The problem with the Poisson model that we developed before is that it is characterized by a single number: the average number of reads mapping to a transcript. This means that the variation between experiments is only related to that number. In fact, the standard deviation, or width, of a Poisson distribution is equal to the square root of its average! To overcome this difficulty, a somewhat unmotivated but ultimately effective solution is to stop using a Poisson model, and instead use the negative binomial distribution. The negative binomial distribution can sort of look like a Poisson distribution, but can be "fatter". This "fatness" is measured by the dispersion parameter. When this parameter is equal to 0, there is no extra variation, and the negative binomial is equivalent to a Poisson. As the dispersion parameter gets large, the distribution becomes increasingly "fat". Below, I plotted an example of this for a negative binomial with mean 10 as the dispersion gets smaller. The solid line is a Poisson distribution with the same mean, while the points correspond to a negative binomial distribution with the given dispersion.

Thus, the negative binomial distribution provides a very robust way of accounting for biological variation. Numerous packages, including edgeR and DEseq, implement this model to control for biological variation between replicates.

Finding Differential expression

One of the key goals of many RNA-seq experiments is to identify genes that are differentially expressed between conditions. In fact, all this background we've developed is key to understanding how to test for differential expression. Let's say that you have two experimental conditions, and you have performed RNA seq in both of them and gotten counts of N1 reads mapping to the gene in condition 1 and N2 reads mapping to the gene in condition 2. Now you want to test every gene and ask if it is differentially expressed between condition 1 and condition 2. How can you do that?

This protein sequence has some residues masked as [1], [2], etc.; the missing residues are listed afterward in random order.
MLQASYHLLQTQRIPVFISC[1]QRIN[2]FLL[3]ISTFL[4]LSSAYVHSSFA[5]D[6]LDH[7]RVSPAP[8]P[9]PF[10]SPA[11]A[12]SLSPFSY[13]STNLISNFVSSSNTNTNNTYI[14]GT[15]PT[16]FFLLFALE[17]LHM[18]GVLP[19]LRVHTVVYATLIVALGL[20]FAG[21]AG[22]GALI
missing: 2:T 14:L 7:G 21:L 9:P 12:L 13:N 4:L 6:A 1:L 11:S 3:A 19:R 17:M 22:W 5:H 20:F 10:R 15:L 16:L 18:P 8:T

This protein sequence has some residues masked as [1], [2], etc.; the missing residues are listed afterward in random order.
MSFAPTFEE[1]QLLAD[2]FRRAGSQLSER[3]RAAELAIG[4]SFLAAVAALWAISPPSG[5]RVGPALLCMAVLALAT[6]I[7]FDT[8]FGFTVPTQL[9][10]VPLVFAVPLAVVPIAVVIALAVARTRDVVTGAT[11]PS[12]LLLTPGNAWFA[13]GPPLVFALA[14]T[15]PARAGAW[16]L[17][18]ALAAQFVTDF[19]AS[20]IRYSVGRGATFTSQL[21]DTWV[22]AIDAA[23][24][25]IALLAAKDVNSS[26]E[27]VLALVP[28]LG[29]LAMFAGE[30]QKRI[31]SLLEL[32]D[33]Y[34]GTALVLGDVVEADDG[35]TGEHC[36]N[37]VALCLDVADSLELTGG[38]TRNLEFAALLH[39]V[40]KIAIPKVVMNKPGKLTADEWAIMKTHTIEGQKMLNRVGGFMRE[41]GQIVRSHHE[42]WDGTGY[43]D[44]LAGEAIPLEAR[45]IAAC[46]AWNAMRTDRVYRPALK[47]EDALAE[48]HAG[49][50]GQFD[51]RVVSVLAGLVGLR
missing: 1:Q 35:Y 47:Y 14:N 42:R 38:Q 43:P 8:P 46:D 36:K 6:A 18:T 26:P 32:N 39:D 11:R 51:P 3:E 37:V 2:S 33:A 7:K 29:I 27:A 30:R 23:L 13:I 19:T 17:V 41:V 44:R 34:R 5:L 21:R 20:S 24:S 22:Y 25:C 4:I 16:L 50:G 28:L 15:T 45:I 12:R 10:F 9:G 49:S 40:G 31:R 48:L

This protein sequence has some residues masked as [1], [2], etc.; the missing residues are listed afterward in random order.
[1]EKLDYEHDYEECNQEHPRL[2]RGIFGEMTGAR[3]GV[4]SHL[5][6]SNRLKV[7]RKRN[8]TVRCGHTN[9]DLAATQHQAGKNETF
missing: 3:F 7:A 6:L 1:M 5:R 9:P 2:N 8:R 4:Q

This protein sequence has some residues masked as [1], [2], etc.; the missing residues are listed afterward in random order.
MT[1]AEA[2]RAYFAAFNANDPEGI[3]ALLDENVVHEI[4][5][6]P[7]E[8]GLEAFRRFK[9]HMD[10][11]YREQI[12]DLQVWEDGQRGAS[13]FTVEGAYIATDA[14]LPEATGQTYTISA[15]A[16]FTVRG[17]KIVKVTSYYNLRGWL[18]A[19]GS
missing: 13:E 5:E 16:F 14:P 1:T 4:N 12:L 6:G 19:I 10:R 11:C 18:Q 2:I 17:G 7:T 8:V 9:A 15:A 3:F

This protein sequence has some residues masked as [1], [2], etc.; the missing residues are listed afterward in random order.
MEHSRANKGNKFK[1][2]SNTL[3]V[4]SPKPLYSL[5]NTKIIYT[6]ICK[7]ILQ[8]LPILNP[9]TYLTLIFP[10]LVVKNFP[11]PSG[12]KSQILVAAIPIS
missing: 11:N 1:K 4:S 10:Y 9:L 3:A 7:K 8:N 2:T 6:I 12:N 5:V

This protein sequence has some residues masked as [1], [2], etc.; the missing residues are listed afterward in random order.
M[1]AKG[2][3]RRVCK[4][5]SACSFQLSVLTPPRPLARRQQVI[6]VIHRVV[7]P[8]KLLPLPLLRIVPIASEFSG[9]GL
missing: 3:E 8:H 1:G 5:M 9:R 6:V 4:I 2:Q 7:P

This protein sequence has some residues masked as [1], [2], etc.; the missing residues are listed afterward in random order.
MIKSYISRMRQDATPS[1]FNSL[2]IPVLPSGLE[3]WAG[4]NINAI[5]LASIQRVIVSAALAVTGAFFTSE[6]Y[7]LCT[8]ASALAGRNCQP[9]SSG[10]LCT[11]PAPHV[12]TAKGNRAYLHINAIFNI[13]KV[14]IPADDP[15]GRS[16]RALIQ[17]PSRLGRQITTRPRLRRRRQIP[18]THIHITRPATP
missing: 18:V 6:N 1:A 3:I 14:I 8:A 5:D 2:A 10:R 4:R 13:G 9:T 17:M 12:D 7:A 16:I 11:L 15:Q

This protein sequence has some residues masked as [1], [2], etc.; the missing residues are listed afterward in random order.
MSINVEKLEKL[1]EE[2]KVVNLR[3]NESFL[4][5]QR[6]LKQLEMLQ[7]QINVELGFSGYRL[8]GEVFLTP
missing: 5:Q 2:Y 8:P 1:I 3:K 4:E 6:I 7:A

For now, let's consider the Poisson model and ignore the negative binomial, and let's think way way back to the first statistics class you ever took. First, let's assume that that the total number of mapped reads and the total expression levels were the same between the replicates so that we can avoid issues of normalization. Then the null hypothesis is that the expression level is the same between the two conditions; in other words, that the average of the Poisson distribution is the same between the two conditions. The alternative hypothesis is that the expression level is different between the two conditions; in other words, that the average of the Poisson distribution is different between the two conditions. To summarize, if C1 is the average of the Poisson distribution in condition 1 and C2 is the average of the Poisson distribution in condition 2,

Null hypothesis: C1 = C2,

Alternative hypothesis: C1 != C2.

How do we test this? We make use of a very powerful statistical test called a likelihood ratio test. The likelihood of the data is simply the probability of the observed data. In general, the best way to estimate the parameters of a model (e.g. the average value of a Poisson distribution) is to choose the parameters that make the observed data have the highest probability. It turns out that with a Poisson distribution, setting the average of the Poisson distribution equal to the sample mean gives the data the highest probability. Now what you want to do is ask if the data from your two experiments have a higher probability if there is ONE mean between both experiments (i.e. they both have the same expression level) vs. if there are separate means for each experiment. It turns out that the "right" way to do this is to take twice the log ratio of the probability of the data under the alternative and the null hypothesis,

In our case, we use the fact that the best guess for the average of a Poisson is the sample average, (N1 + N2)/2, to get

while in the alternative case the same averages are simply the observed counts,